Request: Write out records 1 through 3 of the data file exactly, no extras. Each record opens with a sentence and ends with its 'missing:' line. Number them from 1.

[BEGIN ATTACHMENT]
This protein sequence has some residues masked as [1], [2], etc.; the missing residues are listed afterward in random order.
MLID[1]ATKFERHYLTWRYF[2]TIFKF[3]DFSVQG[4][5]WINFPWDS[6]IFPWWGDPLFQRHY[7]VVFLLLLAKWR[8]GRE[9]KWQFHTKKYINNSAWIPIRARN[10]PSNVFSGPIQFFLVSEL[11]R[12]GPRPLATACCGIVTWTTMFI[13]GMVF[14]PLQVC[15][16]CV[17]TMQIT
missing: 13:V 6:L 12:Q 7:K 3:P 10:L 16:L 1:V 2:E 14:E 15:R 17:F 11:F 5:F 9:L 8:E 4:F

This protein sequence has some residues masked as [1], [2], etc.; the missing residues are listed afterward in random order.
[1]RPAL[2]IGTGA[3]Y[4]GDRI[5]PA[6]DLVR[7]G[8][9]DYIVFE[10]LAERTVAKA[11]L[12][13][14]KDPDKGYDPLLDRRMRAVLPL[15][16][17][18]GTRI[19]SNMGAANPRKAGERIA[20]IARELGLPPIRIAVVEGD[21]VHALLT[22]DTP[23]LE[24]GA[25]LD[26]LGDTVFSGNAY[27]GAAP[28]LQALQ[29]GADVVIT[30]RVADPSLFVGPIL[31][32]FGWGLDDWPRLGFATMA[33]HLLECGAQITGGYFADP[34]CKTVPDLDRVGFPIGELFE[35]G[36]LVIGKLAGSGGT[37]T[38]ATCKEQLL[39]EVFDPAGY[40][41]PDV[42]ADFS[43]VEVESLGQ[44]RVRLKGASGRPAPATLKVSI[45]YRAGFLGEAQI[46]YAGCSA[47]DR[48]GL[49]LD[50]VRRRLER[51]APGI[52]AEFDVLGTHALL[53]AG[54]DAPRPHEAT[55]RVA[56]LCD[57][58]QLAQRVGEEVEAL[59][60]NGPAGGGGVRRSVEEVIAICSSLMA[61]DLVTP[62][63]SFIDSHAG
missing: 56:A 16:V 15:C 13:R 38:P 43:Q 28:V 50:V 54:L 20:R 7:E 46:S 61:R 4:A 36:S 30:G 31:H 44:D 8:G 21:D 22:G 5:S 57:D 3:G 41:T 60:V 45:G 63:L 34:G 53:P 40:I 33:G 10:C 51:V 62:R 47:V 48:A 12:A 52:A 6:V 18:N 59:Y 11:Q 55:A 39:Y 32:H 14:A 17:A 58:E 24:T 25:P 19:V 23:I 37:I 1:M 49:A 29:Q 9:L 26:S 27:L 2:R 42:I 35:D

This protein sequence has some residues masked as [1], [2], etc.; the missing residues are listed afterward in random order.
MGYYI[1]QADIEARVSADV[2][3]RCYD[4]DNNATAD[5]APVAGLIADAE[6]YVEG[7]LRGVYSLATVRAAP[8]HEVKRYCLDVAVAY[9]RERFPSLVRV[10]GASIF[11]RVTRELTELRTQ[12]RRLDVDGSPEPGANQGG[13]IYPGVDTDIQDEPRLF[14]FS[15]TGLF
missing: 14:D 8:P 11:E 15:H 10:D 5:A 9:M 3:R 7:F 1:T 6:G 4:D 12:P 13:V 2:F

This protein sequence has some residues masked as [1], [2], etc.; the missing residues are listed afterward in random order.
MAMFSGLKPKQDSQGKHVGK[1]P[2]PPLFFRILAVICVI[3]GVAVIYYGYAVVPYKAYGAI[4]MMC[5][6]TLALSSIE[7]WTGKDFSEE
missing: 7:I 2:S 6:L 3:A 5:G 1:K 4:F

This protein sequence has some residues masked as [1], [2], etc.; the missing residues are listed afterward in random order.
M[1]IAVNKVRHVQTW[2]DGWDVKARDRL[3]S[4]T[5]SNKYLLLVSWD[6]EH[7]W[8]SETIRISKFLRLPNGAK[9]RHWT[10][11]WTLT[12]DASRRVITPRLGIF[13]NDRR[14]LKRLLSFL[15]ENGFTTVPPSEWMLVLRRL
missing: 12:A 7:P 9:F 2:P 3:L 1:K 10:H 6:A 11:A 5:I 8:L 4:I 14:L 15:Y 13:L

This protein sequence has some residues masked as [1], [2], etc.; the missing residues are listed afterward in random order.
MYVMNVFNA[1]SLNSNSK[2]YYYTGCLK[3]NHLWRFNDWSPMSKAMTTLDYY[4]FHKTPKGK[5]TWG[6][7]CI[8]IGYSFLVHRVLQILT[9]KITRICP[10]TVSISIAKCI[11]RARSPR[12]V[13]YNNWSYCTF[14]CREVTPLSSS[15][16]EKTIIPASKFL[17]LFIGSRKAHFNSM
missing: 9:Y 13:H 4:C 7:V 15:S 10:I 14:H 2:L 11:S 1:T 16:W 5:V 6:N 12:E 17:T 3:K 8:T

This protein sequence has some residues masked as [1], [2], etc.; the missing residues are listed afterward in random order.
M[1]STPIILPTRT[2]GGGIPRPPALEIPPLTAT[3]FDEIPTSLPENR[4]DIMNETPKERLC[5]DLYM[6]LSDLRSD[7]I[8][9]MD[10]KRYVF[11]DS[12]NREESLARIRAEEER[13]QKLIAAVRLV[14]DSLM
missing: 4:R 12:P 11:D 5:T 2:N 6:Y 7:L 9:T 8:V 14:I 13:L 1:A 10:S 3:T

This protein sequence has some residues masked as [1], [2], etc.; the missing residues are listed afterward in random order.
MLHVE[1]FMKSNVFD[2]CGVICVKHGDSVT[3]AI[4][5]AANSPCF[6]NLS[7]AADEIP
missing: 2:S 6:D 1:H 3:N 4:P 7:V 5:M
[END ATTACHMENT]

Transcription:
This protein sequence has some residues masked as [1], [2], etc.; the missing residues are listed afterward in random order.
MLID[1]ATKFERHYLTWRYF[2]TIFKF[3]DFSVQG[4][5]WINFPWDS[6]IFPWWGDPLFQRHY[7]VVFLLLLAKWR[8]GRE[9]KWQFHTKKYINNSAWIPIRARN[10]PSNVFSGPIQFFLVSEL[11]R[12]GPRPLATACCGIVTWTTMFI[13]GMVF[14]PLQVC[15][16]CV[17]TMQIT
missing: 13:V 6:L 12:Q 7:K 3:P 10:L 16:L 1:V 2:E 14:E 15:R 17:F 11:F 5:F 9:L 8:E 4:F

This protein sequence has some residues masked as [1], [2], etc.; the missing residues are listed afterward in random order.
[1]RPAL[2]IGTGA[3]Y[4]GDRI[5]PA[6]DLVR[7]G[8][9]DYIVFE[10]LAERTVAKA[11]L[12][13][14]KDPDKGYDPLLDRRMRAVLPL[15][16][17][18]GTRI[19]SNMGAANPRKAGERIA[20]IARELGLPPIRIAVVEGD[21]VHALLT[22]DTP[23]LE[24]GA[25]LD[26]LGDTVFSGNAY[27]GAAP[28]LQALQ[29]GADVVIT[30]RVADPSLFVGPIL[31][32]FGWGLDDWPRLGFATMA[33]HLLECGAQITGGYFADP[34]CKTVPDLDRVGFPIGELFE[35]G[36]LVIGKLAGSGGT[37]T[38]ATCKEQLL[39]EVFDPAGY[40][41]PDV[42]ADFS[43]VEVESLGQ[44]RVRLKGASGRPAPATLKVSI[45]YRAGFLGEAQI[46]YAGCSA[47]DR[48]GL[49]LD[50]VRRRLER[51]APGI[52]AEFDVLGTHALL[53]AG[54]DAPRPHEAT[55]RVA[56]LCD[57][58]QLAQRVGEEVEAL[59][60]NGPAGGGGVRRSVEEVIAICSSLMA[61]DLVTP[62][63]SFIDSHAG
missing: 56:A 16:V 15:C 13:R 38:P 43:Q 28:V 50:V 54:L 20:R 7:E 46:S 61:R 4:A 36:S 30:G 31:H 44:D 8:G 21:D 22:G 5:S 57:D 3:G 41:T 60:V 45:G 63:L 34:G 53:P 40:I 33:G 10:C 51:V 62:R 47:V 48:A 12:A 52:A 6:V 18:N 59:Y 11:Q 55:A 39:Y 32:H 14:A 17:A 58:E 24:T 25:P 19:V 23:I 37:I 1:M 49:A 29:Q 9:L 26:S 27:L 2:R 42:I 35:D

This protein sequence has some residues masked as [1], [2], etc.; the missing residues are listed afterward in random order.
MGYYI[1]QADIEARVSADV[2][3]RCYD[4]DNNATAD[5]APVAGLIADAE[6]YVEG[7]LRGVYSLATVRAAP[8]HEVKRYCLDVAVAY[9]RERFPSLVRV[10]GASIF[11]RVTRELTELRTQ[12]RRLDVDGSPEPGANQGG[13]IYPGVDTDIQDEPRLF[14]FS[15]TGLF
missing: 14:D 8:P 11:E 15:H 10:D 5:A 9:M 3:R 7:F 1:T 6:G 4:D 12:P 13:V 2:F